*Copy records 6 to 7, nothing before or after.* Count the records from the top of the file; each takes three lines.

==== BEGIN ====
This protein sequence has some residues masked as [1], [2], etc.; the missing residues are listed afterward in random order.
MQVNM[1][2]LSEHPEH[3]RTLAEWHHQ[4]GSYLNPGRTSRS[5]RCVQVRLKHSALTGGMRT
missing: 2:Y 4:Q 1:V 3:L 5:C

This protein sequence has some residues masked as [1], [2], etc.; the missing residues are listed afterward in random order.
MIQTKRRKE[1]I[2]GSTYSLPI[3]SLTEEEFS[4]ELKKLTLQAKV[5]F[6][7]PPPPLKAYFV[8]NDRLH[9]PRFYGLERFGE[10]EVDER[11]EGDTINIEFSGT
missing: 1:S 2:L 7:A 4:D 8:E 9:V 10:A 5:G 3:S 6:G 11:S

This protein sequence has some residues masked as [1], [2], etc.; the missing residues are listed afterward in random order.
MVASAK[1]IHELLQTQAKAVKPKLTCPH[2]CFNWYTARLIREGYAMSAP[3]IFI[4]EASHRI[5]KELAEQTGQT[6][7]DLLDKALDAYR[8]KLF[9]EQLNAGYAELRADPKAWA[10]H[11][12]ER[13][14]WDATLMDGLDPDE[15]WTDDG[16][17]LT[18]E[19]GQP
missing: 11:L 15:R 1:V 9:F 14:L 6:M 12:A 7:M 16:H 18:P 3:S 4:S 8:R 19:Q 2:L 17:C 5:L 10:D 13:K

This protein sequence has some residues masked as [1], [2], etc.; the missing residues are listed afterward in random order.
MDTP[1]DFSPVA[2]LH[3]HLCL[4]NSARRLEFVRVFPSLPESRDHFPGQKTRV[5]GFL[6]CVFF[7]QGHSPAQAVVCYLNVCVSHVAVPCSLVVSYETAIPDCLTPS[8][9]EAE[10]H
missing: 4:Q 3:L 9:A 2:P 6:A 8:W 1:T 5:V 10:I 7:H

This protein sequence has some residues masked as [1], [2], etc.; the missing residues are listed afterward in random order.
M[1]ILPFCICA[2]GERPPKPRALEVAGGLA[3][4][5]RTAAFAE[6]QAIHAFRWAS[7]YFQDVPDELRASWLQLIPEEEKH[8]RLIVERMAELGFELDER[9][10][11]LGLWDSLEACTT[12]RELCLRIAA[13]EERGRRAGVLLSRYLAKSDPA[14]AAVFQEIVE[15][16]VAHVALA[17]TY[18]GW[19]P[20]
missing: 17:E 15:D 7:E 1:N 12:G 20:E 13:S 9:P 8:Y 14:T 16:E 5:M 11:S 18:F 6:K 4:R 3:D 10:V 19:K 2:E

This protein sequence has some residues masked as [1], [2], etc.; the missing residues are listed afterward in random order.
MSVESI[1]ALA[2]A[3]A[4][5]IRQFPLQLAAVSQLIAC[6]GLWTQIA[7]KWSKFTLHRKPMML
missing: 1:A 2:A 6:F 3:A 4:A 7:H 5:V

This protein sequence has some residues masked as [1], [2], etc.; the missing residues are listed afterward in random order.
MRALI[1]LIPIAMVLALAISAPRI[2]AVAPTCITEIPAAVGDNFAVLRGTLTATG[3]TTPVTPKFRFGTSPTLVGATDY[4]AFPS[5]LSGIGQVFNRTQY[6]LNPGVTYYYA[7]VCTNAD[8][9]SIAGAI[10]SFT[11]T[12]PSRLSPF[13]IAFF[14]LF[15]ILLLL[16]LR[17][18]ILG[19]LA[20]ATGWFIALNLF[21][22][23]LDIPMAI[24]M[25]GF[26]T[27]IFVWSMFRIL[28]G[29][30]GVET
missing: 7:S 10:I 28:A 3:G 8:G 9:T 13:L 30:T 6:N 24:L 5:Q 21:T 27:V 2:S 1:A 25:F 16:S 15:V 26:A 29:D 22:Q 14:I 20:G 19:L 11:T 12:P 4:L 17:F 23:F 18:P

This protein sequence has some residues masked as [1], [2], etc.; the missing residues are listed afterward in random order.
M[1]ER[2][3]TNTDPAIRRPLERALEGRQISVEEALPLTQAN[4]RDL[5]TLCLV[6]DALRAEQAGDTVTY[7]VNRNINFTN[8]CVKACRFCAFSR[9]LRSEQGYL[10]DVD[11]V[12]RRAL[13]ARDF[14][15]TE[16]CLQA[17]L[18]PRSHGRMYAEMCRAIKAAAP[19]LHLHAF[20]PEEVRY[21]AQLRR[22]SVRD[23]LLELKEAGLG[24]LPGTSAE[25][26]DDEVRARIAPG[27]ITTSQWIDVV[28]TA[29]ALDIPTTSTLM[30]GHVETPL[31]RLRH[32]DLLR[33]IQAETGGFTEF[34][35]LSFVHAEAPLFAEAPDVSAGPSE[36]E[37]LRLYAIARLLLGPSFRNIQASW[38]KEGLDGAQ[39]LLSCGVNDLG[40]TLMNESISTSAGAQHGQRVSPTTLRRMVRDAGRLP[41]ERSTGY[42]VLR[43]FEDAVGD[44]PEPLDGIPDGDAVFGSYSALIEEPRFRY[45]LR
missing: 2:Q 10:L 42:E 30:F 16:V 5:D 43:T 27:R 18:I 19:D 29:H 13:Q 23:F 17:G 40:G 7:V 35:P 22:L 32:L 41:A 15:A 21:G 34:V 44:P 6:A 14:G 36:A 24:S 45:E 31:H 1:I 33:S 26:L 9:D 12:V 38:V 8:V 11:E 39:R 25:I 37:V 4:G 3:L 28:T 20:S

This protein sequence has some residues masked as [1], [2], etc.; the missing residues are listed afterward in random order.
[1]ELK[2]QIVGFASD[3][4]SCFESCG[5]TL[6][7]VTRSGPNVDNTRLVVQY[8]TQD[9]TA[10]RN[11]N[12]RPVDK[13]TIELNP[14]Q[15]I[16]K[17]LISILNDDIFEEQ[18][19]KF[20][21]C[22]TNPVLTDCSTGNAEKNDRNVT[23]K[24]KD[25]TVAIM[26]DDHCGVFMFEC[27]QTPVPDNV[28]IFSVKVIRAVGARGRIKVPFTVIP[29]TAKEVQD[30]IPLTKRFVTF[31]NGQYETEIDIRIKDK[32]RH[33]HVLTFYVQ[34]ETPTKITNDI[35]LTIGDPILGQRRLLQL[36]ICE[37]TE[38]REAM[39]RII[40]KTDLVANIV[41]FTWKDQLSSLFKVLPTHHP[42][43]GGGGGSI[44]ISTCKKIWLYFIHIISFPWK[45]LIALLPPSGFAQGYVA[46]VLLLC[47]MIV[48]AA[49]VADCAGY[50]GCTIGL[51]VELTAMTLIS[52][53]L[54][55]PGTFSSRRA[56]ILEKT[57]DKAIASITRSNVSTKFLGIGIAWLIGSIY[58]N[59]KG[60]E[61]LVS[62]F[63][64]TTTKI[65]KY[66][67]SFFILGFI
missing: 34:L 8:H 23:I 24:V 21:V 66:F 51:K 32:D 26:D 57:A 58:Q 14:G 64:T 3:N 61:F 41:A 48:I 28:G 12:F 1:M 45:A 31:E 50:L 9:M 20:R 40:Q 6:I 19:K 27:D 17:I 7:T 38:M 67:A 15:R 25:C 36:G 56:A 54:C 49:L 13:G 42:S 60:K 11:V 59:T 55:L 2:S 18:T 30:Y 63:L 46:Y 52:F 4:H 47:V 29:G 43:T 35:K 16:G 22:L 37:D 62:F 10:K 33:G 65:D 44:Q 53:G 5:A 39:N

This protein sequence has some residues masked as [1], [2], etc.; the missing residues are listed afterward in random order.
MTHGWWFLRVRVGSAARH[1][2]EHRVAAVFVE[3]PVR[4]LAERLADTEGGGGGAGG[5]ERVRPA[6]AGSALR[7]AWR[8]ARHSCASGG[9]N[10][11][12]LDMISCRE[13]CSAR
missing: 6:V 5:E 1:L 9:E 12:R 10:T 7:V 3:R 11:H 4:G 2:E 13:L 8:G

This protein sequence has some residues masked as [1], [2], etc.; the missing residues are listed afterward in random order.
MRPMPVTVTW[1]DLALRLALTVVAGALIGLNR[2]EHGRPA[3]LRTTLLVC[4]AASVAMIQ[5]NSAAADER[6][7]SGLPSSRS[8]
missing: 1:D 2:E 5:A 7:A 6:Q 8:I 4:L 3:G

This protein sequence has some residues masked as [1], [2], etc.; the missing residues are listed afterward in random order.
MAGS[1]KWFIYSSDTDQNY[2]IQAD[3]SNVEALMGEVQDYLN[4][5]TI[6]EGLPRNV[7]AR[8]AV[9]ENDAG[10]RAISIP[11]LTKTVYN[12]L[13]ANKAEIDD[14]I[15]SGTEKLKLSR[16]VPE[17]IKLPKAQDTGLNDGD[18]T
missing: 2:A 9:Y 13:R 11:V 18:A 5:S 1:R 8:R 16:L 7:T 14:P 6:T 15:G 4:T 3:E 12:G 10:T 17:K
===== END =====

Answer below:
This protein sequence has some residues masked as [1], [2], etc.; the missing residues are listed afterward in random order.
MSVESI[1]ALA[2]A[3]A[4][5]IRQFPLQLAAVSQLIAC[6]GLWTQIA[7]KWSKFTLHRKPMML
missing: 1:A 2:A 6:F 3:A 4:A 7:H 5:V

This protein sequence has some residues masked as [1], [2], etc.; the missing residues are listed afterward in random order.
MRALI[1]LIPIAMVLALAISAPRI[2]AVAPTCITEIPAAVGDNFAVLRGTLTATG[3]TTPVTPKFRFGTSPTLVGATDY[4]AFPS[5]LSGIGQVFNRTQY[6]LNPGVTYYYA[7]VCTNAD[8][9]SIAGAI[10]SFT[11]T[12]PSRLSPF[13]IAFF[14]LF[15]ILLLL[16]LR[17][18]ILG[19]LA[20]ATGWFIALNLF[21][22][23]LDIPMAI[24]M[25]GF[26]T[27]IFVWSMFRIL[28]G[29][30]GVET
missing: 7:S 10:I 28:A 3:G 8:G 9:T 13:L 30:T 6:N 24:L 5:Q 21:T 27:V 2:S 1:A 25:F 16:S 15:V 26:A 29:D 22:Q 14:I 20:G 19:L 11:T 12:P 4:L 17:F 23:F 18:P